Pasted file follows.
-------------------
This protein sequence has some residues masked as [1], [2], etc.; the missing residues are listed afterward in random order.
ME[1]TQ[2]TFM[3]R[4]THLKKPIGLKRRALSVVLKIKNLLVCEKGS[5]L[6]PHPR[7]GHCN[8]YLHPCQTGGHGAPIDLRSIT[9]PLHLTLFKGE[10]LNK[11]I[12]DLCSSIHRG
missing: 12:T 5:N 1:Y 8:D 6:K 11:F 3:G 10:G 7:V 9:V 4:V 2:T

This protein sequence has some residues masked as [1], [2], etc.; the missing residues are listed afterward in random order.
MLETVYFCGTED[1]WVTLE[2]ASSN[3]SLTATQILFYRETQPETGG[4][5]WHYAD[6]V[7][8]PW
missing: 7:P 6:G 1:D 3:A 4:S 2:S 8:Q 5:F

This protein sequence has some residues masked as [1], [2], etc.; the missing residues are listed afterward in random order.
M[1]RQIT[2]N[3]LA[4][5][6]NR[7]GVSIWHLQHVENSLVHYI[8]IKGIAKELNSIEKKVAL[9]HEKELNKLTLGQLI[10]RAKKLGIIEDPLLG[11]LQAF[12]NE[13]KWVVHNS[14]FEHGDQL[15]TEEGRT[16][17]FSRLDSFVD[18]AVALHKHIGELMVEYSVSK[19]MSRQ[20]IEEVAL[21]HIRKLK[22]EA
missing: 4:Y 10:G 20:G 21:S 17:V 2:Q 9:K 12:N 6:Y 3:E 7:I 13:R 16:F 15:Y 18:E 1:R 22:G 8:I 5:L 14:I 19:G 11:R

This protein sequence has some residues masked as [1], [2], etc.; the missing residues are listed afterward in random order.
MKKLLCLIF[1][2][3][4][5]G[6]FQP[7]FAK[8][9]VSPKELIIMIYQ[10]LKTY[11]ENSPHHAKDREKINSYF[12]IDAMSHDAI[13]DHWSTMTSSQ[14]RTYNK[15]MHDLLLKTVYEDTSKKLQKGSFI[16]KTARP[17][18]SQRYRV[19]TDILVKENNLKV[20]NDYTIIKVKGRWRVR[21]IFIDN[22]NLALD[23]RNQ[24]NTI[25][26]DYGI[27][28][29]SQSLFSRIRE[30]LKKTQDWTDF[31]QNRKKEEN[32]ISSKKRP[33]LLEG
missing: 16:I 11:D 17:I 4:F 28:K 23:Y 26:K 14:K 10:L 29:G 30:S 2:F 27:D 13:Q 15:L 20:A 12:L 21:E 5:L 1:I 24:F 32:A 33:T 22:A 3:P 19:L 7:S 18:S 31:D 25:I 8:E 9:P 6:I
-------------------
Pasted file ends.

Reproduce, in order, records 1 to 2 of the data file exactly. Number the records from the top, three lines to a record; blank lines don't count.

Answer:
This protein sequence has some residues masked as [1], [2], etc.; the missing residues are listed afterward in random order.
ME[1]TQ[2]TFM[3]R[4]THLKKPIGLKRRALSVVLKIKNLLVCEKGS[5]L[6]PHPR[7]GHCN[8]YLHPCQTGGHGAPIDLRSIT[9]PLHLTLFKGE[10]LNK[11]I[12]DLCSSIHRG
missing: 12:T 5:N 1:Y 8:D 6:K 11:F 3:G 10:G 7:V 9:V 4:V 2:T

This protein sequence has some residues masked as [1], [2], etc.; the missing residues are listed afterward in random order.
MLETVYFCGTED[1]WVTLE[2]ASSN[3]SLTATQILFYRETQPETGG[4][5]WHYAD[6]V[7][8]PW
missing: 7:P 6:G 1:D 3:A 4:S 2:S 8:Q 5:F